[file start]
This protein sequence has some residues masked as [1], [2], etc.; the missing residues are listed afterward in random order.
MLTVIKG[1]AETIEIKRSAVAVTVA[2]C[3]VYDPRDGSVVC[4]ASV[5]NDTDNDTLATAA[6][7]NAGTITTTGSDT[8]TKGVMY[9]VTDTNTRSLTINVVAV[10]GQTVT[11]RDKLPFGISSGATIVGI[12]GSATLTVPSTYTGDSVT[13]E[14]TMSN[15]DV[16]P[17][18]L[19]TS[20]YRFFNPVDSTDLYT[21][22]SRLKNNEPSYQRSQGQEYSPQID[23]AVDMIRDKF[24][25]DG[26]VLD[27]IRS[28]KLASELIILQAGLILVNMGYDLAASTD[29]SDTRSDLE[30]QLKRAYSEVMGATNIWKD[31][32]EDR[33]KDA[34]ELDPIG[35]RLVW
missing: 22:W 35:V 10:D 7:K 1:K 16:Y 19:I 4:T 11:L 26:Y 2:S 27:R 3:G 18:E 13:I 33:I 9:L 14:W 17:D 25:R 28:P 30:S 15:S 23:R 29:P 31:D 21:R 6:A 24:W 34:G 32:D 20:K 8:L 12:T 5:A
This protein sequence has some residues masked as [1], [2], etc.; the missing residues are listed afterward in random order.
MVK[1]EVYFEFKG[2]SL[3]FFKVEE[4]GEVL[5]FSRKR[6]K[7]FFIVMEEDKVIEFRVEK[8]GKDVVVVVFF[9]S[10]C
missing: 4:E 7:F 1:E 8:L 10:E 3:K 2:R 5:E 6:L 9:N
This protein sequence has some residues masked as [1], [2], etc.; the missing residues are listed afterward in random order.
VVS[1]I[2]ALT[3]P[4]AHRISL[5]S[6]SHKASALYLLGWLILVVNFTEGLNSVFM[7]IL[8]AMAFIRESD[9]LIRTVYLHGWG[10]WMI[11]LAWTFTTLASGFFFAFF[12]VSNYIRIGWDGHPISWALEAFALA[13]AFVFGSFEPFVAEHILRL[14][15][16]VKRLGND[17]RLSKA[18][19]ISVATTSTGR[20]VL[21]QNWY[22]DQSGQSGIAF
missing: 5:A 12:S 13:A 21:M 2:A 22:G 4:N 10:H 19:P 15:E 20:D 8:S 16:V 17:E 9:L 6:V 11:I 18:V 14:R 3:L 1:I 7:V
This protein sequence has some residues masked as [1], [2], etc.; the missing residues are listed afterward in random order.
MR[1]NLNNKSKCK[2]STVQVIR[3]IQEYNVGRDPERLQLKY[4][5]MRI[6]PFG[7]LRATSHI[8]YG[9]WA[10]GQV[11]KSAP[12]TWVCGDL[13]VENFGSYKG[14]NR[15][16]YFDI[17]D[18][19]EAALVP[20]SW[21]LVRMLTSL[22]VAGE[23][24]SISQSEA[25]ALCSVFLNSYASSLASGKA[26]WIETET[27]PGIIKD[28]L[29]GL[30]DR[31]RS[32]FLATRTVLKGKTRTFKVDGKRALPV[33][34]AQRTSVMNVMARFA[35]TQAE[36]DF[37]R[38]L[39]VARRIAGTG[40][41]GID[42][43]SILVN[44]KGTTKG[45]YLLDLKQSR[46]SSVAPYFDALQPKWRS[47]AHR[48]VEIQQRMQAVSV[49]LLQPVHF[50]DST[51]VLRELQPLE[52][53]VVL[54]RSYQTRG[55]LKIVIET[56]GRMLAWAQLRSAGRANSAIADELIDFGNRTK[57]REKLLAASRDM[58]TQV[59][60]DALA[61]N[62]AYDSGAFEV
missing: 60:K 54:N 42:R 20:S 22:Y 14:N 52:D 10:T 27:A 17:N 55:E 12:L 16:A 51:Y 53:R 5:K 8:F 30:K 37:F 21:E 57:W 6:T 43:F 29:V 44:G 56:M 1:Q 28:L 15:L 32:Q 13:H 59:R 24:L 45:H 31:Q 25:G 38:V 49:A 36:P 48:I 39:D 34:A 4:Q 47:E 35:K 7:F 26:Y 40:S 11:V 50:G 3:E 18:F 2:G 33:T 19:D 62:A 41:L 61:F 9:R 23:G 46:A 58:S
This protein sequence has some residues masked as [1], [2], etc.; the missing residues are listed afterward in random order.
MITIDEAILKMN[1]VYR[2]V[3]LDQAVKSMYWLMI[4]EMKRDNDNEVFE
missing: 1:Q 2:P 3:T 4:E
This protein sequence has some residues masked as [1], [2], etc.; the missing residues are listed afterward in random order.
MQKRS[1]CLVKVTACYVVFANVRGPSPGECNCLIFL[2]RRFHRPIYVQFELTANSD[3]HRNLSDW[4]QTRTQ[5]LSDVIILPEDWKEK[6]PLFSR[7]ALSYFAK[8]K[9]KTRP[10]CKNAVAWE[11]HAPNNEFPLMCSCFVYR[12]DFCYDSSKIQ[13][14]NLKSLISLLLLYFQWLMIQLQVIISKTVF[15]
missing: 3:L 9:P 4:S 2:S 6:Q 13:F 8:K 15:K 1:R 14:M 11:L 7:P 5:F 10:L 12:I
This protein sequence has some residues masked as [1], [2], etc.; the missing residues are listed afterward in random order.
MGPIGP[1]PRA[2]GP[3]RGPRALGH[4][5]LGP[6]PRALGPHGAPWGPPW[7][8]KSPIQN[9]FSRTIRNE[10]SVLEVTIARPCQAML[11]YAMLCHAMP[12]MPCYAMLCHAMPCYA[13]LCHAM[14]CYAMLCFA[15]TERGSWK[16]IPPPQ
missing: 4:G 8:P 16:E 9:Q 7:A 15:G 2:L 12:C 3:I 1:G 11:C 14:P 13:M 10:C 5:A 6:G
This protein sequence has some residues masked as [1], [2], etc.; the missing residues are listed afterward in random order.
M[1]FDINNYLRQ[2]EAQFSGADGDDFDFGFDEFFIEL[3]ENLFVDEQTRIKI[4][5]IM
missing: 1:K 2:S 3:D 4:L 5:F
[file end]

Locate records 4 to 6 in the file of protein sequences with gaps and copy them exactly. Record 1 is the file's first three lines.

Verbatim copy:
This protein sequence has some residues masked as [1], [2], etc.; the missing residues are listed afterward in random order.
MR[1]NLNNKSKCK[2]STVQVIR[3]IQEYNVGRDPERLQLKY[4][5]MRI[6]PFG[7]LRATSHI[8]YG[9]WA[10]GQV[11]KSAP[12]TWVCGDL[13]VENFGSYKG[14]NR[15][16]YFDI[17]D[18][19]EAALVP[20]SW[21]LVRMLTSL[22]VAGE[23][24]SISQSEA[25]ALCSVFLNSYASSLASGKA[26]WIETET[27]PGIIKD[28]L[29]GL[30]DR[31]RS[32]FLATRTVLKGKTRTFKVDGKRALPV[33][34]AQRTSVMNVMARFA[35]TQAE[36]DF[37]R[38]L[39]VARRIAGTG[40][41]GID[42][43]SILVN[44]KGTTKG[45]YLLDLKQSR[46]SSVAPYFDALQPKWRS[47]AHR[48]VEIQQRMQAVSV[49]LLQPVHF[50]DST[51]VLRELQPLE[52][53]VVL[54]RSYQTRG[55]LKIVIET[56]GRMLAWAQLRSAGRANSAIADELIDFGNRTK[57]REKLLAASRDM[58]TQV[59][60]DALA[61]N[62]AYDSGAFEV
missing: 60:K 54:N 42:R 20:S 22:Y 14:N 52:D 10:T 27:A 17:N 55:E 12:L 16:A 51:Y 53:R 5:K 8:F 30:K 37:F 21:E 57:W 6:T 43:F 29:V 44:G 56:M 1:Q 28:L 15:L 32:Q 13:H 59:R 24:L 45:H 31:Q 25:G 38:V 49:A 36:P 48:I 39:D 34:A 4:Q 47:E 35:K 7:F 26:Y 40:S 11:V 50:G 3:E 18:F 2:G 33:T 19:D 62:A 41:L 61:F 9:R 23:G 46:A 58:S
This protein sequence has some residues masked as [1], [2], etc.; the missing residues are listed afterward in random order.
MITIDEAILKMN[1]VYR[2]V[3]LDQAVKSMYWLMI[4]EMKRDNDNEVFE
missing: 1:Q 2:P 3:T 4:E
This protein sequence has some residues masked as [1], [2], etc.; the missing residues are listed afterward in random order.
MQKRS[1]CLVKVTACYVVFANVRGPSPGECNCLIFL[2]RRFHRPIYVQFELTANSD[3]HRNLSDW[4]QTRTQ[5]LSDVIILPEDWKEK[6]PLFSR[7]ALSYFAK[8]K[9]KTRP[10]CKNAVAWE[11]HAPNNEFPLMCSCFVYR[12]DFCYDSSKIQ[13][14]NLKSLISLLLLYFQWLMIQLQVIISKTVF[15]
missing: 3:L 9:P 4:S 2:S 6:Q 13:F 8:K 15:K 1:R 14:M 11:L 7:P 5:F 10:L 12:I